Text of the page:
They run in Secure-EL0 and perform the following tasks:

  • Test that TF-A has correctly setup the secure partition environment: They should be allowed to perform cache maintenance operations, access floating point registers, etc.

  • Test that TF-A accepts to change data access permissions and instruction permissions on behalf of the Secure Partitions for memory regions the latter owns.

  • Test communication with SPM through either MM, or both SPCI and SPRT.

They are only supported on AArch64 FVP. They can be built independently of the other test images using the following command:

make PLAT=fvp cactus ivy cactus_mm

In the TF-A boot flow, the partitions replace the BL32 image and should be injected in the FIP image. To test SPM-MM with Cactus-MM, it is enough to use cactus_mm.bin as BL32 image. To test the SPM based on SPCI and SPRT, it is needed to use sp_tool to build a Secure Partition package that can be used as BL32 image.

To run the full set of tests in the Secure Partitions, they should be used in conjunction with the TFTF image.

For SPM-MM, the following commands can be used to build the tests:

::

# TF-A-Tests repository:

make PLAT=fvp TESTS=spm-mm tftf cactus_mm

# TF-A repository:

make BL33=path/to/tftf.bin BL32=path/to/cactus_mm.bin PLAT=fvp EL3_EXCEPTION_HANDLING=1 ENABLE_SPM=1 all fip

For SPM based on SPCI and SPRT:

::

# TF-A-Tests repository:

make PLAT=fvp TESTS=spm tftf cactus ivy

# TF-A repository:

make sptool

tools/sptool/sptool -o sp_package.bin

-i path/to/cactus.bin:path/to/cactus.dtb -i path/to/ivy.bin:path/to/ivy.dtb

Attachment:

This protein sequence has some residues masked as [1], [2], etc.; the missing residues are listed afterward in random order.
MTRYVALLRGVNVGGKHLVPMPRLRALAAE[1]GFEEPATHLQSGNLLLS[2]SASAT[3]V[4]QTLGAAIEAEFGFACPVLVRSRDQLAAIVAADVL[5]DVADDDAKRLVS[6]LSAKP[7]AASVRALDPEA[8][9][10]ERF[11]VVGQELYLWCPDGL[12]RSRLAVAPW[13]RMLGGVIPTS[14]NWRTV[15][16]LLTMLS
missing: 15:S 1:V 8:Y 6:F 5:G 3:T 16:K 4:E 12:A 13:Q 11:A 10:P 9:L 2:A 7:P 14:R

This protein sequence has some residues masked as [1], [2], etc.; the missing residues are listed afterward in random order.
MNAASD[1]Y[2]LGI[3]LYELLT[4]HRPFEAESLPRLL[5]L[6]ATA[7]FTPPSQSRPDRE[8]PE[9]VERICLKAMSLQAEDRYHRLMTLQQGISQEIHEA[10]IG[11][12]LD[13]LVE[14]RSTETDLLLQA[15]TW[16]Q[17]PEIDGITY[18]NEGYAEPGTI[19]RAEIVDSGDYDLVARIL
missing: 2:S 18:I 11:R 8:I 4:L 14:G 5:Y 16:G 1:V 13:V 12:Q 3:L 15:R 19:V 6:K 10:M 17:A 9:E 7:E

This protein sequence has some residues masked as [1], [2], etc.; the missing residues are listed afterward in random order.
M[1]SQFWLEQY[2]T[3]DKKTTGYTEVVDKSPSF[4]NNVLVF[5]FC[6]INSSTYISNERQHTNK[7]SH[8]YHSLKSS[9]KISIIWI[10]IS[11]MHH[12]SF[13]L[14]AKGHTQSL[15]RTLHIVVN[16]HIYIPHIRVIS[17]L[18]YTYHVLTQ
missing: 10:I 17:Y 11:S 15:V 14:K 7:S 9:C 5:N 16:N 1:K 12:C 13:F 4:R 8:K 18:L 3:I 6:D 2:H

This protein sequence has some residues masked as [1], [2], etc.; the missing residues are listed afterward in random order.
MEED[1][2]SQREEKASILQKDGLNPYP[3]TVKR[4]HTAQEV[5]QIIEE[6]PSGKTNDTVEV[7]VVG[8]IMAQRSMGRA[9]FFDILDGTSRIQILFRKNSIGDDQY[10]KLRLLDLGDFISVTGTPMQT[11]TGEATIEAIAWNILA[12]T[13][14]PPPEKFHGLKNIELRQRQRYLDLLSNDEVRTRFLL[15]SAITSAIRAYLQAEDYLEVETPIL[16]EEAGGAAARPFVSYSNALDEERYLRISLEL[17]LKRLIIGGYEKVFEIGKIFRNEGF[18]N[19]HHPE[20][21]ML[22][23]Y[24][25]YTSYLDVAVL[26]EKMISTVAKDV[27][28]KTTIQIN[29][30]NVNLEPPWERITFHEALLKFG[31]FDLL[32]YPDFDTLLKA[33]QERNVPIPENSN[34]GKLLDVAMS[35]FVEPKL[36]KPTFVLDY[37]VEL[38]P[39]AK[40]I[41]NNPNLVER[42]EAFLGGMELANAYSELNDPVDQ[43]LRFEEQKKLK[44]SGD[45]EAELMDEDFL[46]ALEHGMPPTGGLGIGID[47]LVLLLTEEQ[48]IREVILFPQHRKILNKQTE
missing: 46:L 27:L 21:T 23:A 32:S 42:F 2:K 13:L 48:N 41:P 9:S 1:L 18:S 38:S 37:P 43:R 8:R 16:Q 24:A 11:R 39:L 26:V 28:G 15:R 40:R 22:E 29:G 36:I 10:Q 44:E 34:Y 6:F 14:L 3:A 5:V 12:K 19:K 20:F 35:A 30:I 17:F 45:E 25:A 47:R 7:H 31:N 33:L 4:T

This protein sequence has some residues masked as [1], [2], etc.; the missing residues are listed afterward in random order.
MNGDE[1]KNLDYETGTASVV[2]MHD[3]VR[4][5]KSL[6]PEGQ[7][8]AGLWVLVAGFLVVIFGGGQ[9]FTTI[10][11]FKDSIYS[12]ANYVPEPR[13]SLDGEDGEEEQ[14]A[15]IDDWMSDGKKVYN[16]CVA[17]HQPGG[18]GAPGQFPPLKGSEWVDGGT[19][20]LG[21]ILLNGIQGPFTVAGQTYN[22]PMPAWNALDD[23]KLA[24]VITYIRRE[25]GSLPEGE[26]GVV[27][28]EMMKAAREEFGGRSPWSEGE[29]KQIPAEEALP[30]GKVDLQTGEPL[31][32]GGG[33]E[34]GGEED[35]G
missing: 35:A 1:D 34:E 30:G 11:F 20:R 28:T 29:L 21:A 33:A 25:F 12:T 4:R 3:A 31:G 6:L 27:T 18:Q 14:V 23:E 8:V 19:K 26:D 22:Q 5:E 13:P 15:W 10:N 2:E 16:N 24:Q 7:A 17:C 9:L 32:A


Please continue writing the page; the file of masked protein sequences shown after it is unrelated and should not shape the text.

make BL33=path/to/tftf.bin BL32=path/to/sp_package.bin PLAT=fvp ENABLE_SPM=1 SPM_MM=0 ARM_BL31_IN_DRAM=1 all fip

Please refer to the TF-A User guide for further details.

Summary of build options

As much as possible, TF-A Tests dynamically detect the platform hardware components and available features. There are a few build options to select specific features where the dynamic detection falls short. This section lists them.

Unless mentioned otherwise, these options are expected to be specified at the build command line and are not to be modified in any component makefiles.

Note that the build system doesn’t track dependencies for build options. Therefore, if any of the build options are changed from a previous build, a clean build must be performed.

Build options shared across test images

Most of the build options listed in this section apply to TFTF, the FWU test images and Cactus, unless otherwise specified. These do not influence the EL3 payload, whose simplistic build system is mostly independent.

  • ARCH: Choose the target build architecture for TF-A Tests. It can take either aarch64 or aarch32 as values. By default, it is defined to aarch64. Not all test images support this build option.

  • ARM_ARCH_MAJOR: The major version of Arm Architecture to target when compiling TF-A Tests. Its value must be numeric, and defaults to 8.

  • ARM_ARCH_MINOR: The minor version of Arm Architecture to target when compiling TF-A Tests. Its value must be a numeric, and defaults to 0.

  • DEBUG: Chooses between a debug and a release build. A debug build typically embeds assertions checking the validity of some assumptions and its output is more verbose. The option can take either 0 (release) or 1 (debug) as values. 0 is the default.

  • ENABLE_ASSERTIONS: This option controls whether calls to assert() are compiled out.

    • For debug builds, this option defaults to 1, and calls to assert() are compiled in.

    • For release builds, this option defaults to 0 and calls to assert() are compiled out.

    This option can be set independently of DEBUG. It can also be used to hide any auxiliary code that is only required for the assertion and does not fit in the assertion itself.